I say “finally” since my attempts to get the authors to respond to my questions seemed futile. No one was willing to defend the paper, not even the journal’s editorial office.
And yet, the authors did finally respond through a Letter to the Editor, published in The Annals of Thoracic Surgery on July 20. I only heard about this letter from a colleague, not from the authors themselves.
The letter “We Stand By Our Data–A Call for Professional Scholarly Discourse“, by Jessica GY Luc and two co-authors reads with a tone of indignation, taking more offense that I questioned their integrity than their research. So offended, Luc appears, that she would not even cite my blog posts critiquing her research, or even dare write my name. How this letter got past an editor without these necessary details is surprising, until you realize that Luc and her two co-authors, Thomas Varghese and Mara Antonoff, are also editors of the journal. The letter was received on July 14th and accepted just two days later, according to its publication history.
While every surgeon has the right to vent their spleen, the authors make two claims that may require emergency surgery. To avoid any misunderstanding that may come from my rephrasing, I will quote their words verbatim:
Claim 1: We were unwilling to share our raw data — Our raw datasets are our intellectual property, ongoing analyses and longitudinal follow-up are underway, and we are not required to share them with individuals unknown to us who demand them.
Scientific publication is about making scientific claims public. (It’s strange that I’d have to write such an obvious statement to a readership of professionals dedicated to scholarly communication). If Luc wanted to keep her data and results private, she should not have published them in a scientific journal where the scientific community has the right to read, question, and demand evidence underlying her claims.
However, Luc’s dataset was built from public data sources, which was how I was able to reconstruct it (dataset download .xlsx) from a list of papers she provided in an appendix published in an older paper. If Luc was able to detect a very large citation effect after just one year, why was I unable to reproduce their findings? Well, she had an answer for that too:
Claim 7: No citation differences exist between the intervention and control arms of the study upon reanalysis of a reconstructed dataset. This comment is based on a false premise that the outcomes of interest at 1 year are identical to the outcomes at 2.4 years. It is simply impossible for the dataset to be recreated because our analyses were conducted at different timepoints–and Altmetric scores as well as citations are dynamic and changing continuously.
The authors double-down on their defense by arguing that “it is infeasible to retrospectively analyze the citations that were present at the exact timepoints that we performed our analyses.”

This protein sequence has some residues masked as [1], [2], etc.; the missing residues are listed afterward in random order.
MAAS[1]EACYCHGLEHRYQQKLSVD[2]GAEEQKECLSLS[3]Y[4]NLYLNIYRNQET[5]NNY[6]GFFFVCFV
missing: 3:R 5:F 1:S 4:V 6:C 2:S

Citations are cumulative — they don’t simply vanish from the public record. An average difference of 2.4 citations in favor of the Twitter intervention group in year 1 should should have been detected in year 2. Even so, I downloaded new citation data from Clarivate and plotted them by year of publication. As you can see from the box plots below, there is no evidence that tweeted papers outperformed the control group at any time after the experiment was initiated: Not in year 1, not in year 2, not in year 3 or in year 4.
In spite of counterfactual evidence, if you take time to digest their last claim for a minute, Luc and others are making an argument that it is not sufficient to approximate their study closely; it has to be the exact study. And because they won’t tell you exactly when they measured paper performance (and you won’t be able to do it retrospectively, anyway), you have no grounds to question their results. Plus, they won’t send you their dataset, citing intellectual property rights. Essentially, Luc is arguing that the reason why no-one can replicate their results is that their experiment is, by design, non-reproducible.
Will anyone die or suffer because of this paper? Absolutely not. But the same could be said for the vast majority of scientific papers published each year. The claims made by Luc and others may help justify the jobs of social media professionals in publishing, but they may also whittle away the precious hours of people with the false belief that tweeting benefits the dissemination of research and boosts the citation performance of journals.
The process of trying to communicate with the authors of this paper exposes serious questions about the integrity of the editorial and review process performed at The Annals of Thoracic Surgery. If readers cannot fully trust the claims made about a paper on tweeting, should they trust a paper on open-heart surgery?
The real damage of this paper is not the promotion of a sham intervention, but to the reputation of the journal and the editors who are entrusted to run it. Yes, this is a time for professional discourse. The authors either need to admit error and retract their paper or provide evidence to support their claims.